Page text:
The novel is the saga of one traveler on the railroad, a young runaway slave named Cora fleeing a cotton plantation in the swamps of eastern Georgia. The novel is set some years before the Civil War.
The rapes and whippings Cora suffers give plenty of reason to flee the plantation, owned by two dissolute brothers, and once gone she cannot return — what Cora faces if caught is detailed by Whitehead in the case of a male runaway, who is caught and dragged back to the plantation, where he is whipped for days, castrated and set on fire. Whitehead doesn’t hesitate to graphically indict the horrors of slavery, but he is a skillful writer who can evoke even more horror by describing the superficially ordinary — like the cruel variety of chains and mantraps hanging in a barn that hides a doorway to the underground railroad. He writes:
“Thousands of them dangled off the walls on nails in a morbid inventory of manacles and fetters, of shackles for ankles and wrists and necks. … Shackles to prevent a person from absconding, from moving their hands, to suspend a body in the air for a beating. One row was devoted to children’s chains. …”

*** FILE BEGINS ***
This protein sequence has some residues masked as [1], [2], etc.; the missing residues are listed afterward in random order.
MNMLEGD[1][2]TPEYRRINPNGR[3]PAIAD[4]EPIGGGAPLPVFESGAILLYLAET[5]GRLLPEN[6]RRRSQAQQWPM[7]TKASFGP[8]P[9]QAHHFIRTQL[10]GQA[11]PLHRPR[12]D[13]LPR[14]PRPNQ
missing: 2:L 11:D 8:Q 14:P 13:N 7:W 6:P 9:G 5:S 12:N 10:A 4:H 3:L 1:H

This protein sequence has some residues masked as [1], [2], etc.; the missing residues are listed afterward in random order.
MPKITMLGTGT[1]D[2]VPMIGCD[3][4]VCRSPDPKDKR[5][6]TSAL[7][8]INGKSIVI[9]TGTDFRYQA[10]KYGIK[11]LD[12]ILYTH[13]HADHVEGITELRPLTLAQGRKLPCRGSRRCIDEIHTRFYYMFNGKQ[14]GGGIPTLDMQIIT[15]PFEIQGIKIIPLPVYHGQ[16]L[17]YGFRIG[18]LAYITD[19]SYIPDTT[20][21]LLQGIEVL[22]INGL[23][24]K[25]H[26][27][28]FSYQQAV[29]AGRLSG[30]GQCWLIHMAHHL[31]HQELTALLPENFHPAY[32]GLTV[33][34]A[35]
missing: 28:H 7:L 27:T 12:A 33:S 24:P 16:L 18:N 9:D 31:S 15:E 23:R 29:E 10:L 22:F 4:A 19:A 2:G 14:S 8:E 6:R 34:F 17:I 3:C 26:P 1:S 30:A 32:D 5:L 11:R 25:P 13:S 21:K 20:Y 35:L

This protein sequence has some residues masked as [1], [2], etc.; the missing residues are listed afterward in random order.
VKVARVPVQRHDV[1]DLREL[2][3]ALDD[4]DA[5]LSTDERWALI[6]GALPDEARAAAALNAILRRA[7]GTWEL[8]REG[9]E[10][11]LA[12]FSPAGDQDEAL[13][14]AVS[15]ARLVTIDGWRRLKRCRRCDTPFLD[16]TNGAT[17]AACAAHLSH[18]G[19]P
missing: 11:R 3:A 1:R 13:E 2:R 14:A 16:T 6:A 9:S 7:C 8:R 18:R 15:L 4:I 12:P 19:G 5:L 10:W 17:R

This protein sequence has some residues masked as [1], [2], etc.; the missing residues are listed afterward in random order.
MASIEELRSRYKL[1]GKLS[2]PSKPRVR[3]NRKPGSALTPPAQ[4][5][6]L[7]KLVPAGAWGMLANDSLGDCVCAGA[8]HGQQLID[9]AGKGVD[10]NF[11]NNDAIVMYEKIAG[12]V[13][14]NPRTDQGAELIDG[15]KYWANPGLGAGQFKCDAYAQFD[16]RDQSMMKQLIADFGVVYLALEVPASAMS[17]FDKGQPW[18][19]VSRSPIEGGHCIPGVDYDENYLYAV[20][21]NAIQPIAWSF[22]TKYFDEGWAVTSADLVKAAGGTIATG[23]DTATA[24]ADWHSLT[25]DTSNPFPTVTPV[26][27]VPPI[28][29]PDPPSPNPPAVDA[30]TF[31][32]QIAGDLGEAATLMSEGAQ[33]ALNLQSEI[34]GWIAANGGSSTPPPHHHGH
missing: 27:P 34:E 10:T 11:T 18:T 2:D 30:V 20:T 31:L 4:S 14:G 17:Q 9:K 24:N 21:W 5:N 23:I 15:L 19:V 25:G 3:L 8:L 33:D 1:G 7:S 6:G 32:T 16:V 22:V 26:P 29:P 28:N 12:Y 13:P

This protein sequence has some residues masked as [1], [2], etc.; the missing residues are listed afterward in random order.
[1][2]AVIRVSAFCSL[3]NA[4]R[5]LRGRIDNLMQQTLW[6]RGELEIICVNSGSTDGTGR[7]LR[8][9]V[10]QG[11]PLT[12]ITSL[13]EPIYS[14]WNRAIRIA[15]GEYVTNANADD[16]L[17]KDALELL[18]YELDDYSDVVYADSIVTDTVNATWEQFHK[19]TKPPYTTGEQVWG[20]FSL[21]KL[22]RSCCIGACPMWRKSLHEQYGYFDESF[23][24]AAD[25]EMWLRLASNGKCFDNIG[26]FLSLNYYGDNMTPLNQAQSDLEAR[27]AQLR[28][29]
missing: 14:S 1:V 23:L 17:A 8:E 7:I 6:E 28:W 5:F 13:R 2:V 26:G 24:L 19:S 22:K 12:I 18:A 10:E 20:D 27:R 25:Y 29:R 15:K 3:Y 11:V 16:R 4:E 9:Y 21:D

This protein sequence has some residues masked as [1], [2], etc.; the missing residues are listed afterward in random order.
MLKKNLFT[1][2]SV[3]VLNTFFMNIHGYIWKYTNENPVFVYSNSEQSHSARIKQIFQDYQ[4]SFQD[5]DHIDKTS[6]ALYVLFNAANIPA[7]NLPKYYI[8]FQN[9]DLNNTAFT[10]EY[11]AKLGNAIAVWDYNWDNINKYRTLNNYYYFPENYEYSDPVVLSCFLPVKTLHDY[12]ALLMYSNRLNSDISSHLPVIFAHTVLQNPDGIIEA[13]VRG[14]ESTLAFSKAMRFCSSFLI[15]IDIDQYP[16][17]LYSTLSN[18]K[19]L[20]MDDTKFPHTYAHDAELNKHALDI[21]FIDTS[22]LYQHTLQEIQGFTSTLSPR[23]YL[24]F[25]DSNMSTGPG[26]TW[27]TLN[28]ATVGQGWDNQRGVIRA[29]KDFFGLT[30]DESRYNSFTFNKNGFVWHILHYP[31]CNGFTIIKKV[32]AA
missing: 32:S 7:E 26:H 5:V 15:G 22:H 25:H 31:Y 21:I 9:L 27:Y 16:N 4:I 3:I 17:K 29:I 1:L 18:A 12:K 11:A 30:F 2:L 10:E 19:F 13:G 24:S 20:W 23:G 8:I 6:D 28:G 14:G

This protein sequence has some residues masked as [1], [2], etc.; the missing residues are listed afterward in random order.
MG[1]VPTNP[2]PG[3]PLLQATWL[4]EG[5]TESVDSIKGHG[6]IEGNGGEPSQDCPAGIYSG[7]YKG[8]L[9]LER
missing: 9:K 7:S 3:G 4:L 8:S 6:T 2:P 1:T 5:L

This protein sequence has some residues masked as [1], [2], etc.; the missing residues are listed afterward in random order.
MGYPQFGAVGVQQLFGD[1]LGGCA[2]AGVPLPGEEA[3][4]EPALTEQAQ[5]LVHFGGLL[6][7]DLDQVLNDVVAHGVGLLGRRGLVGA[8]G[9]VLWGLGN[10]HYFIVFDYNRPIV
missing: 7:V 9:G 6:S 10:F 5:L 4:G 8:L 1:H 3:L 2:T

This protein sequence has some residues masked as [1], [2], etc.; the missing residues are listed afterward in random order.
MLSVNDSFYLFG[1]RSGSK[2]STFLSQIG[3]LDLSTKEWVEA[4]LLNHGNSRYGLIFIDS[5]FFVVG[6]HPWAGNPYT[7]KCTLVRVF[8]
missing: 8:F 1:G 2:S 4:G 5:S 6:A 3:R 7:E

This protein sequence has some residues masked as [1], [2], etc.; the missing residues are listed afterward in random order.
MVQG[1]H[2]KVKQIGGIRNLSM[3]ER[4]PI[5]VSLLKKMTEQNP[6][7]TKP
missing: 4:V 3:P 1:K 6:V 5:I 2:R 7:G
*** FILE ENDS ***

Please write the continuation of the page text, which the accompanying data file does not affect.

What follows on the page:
Entry to the railroad is through a trapdoor in the barn floor, and below it stairs lead to a small platform. The tunnel, Cora astonishingly narrates, “must have been twenty feet tall, walls lined with dark and light colored stones in an alternating pattern. … Two steel rails ran the visible length of the tunnel. … The steel ran south and north …”
Trains come every few days, and Cora is led aboard one, a single boxcar pulled by a small locomotive, and begins a journey that will take her to both Carolinas, to Tennessee and Indiana and beyond. She is pursued by the professional slave catcher named Ridgeway, an almost mythologically evil monster (one of Whitehead’s previous novels, “Zone One,” was about zombies) who takes great delight in his work. Ridgeway travels with a sidekick who wears a necklace of severed ears.